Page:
3) Know what your equipment can do. Experiment with your Dept. (and any Mutual Aid Dept.) - try different ways of loading & unloading. Time them to see what's fastest. If you have large gravity dumps, at some point the unloading flow gets to be too low to make the waiting worth the water that's left. (Remember gallons dumped divided by time required to dump it. That last 200 gallons that take forever to unload will greatly reduce the effective GPM delivered by the tanker.

I know that's probably not the type of answer you're looking for but hopefully it's given you some things to think about and a place to start.

Kudos to you for taking the proactive approach and trying to "fix" issues before they become issues.

5. Excellent!

Thank you gentlemen. This is exactly the type of information I was looking for. I realize every fire is different and we need to respond accordingly. My goal here is to help our members more accurately size-up a structure fire so they can make an timely, effective request for mutual aid. I plan to work on this some more and then make a quick reference sheet which I will laminate and put in each of our apparatus. That way the first responding unit can call in for help while the rest of us are enroute. If this works I will offer it to surrounding departments that call us for mutual aid support so we are all on the same page.

I really appreciate you sharing your wisdom and experience.

Jon

6. Originally Posted by N2DFire
If I'm reading your question right, you're looking for a rule of thumb that says if you have a X type of structure then bring Y gallons of water.

The problem is that fire ground conditions (including structures and fuel loads) are just too dynamic to come up with that rule.

There is however a rough fire flow calculator that gives a sustained GPM flow required based on the size of the structure and area of involvement.

The rough flow calculation is area (length X width) / 3 * number of floors = GPM required for fully involved.

For a 50 X 30 Building - Single floor = thats (50 X 30)/3 * 1 floor = 500 GPM for all area fully involved. 50% involvement = 250 GPM required flow.

Now using that required flow, the water capacity of your apparatus, and the Full cycle time to haul in a load of water - you can then see what it will take to produce and maintain the required flow.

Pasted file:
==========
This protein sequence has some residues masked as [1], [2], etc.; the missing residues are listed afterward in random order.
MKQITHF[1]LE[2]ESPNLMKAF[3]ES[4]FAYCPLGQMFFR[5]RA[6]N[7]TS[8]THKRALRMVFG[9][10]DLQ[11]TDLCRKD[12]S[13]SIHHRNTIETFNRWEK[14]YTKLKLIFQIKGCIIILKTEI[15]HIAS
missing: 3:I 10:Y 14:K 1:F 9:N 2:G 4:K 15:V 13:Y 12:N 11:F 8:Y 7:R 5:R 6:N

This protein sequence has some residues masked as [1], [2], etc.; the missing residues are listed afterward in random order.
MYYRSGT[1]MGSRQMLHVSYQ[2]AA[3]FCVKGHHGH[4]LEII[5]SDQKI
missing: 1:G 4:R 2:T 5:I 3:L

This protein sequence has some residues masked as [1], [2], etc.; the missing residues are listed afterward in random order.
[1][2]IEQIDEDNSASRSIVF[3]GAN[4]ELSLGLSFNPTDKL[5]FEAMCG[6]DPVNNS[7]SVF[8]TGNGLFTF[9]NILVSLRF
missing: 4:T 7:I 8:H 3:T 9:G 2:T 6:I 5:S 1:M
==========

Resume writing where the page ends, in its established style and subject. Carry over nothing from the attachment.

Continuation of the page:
You didn't give any apparatus size and load / unload rates so I'll just make up some numbers and you can substitute in your own.

Assume a Tanker with 3000 Gal tank. Requires 3 minutes to load, 3 minutes to unload, 10 Minutes to water source, 10 minutes to return = a 26 minute cycle time. Thus 3000 Gal / 26 Min = 115 GPM Theoretical delivered fire flow.

Now we know that in reality you never get the full amount of tank capacity (never totally full, never completely empty) so at best you can round this down to 100 GPM delivered fire flow.

So back to our Example of a Single Story 50' X 30' building with 50% fire involvement - the required flow was 250 GPM thus you would need 6500 gallons of water on the initial response just to establish / maintain this flow until your first tanker cycled (250 GPM * 26 Minutes) and at least 3 tankers in constant motion to maintain that flow.

(The question then becomes - Is it really going to require a full 26 minutes of sustained flow to extinguish the fire? Hard to say - again too many variables on fire load, etc but for larger structures - it could very well happen).
This is the same formula I use with one exception...plus one. although you have three tankers in cycle and a dumper, it is proactive if not prudent to keep one tender/tanker or heavy gallonage engine in reserve as a back-up water supply. (Huh?) If some form of delay slows the delivery of water, having the secondary or back-up water on scene will give you a tactical cushion to allow for sustained flow or controlled retreat. As a rule, the booster tank on the attack engine should be kept as full as possible for this same reason. The extra tanker or engine of water may be the difference between minor inconvenience or shear panic.

7. Fireeaterbob I think that is a good point and will include in our response planning. I like the idea of being prepared for the unexpected. We service a fairly rural area so the response time for another tanker to respond and help us if we lose a unit from our water shuttle effort would be disasterous.

Thanks.

Jon

8. It should go without saying, but we had a problem at a recent barn fire because no water supply officer was appointed. At one point, a drafting fill site that was having prime issues had eight tankers lined up while a fill site running on a municipal hydrant sat idle...

You need a water supply officer.

9. We started using class-A foam years ago, it will stretch your water quite a bit. I would suggest pouring 5 gallons into your first drop tank. If you batch mix it in your apparatus and it sits idle in the tanks for weeks/months some of these foams break down and aren't as effective as a freshly opened can.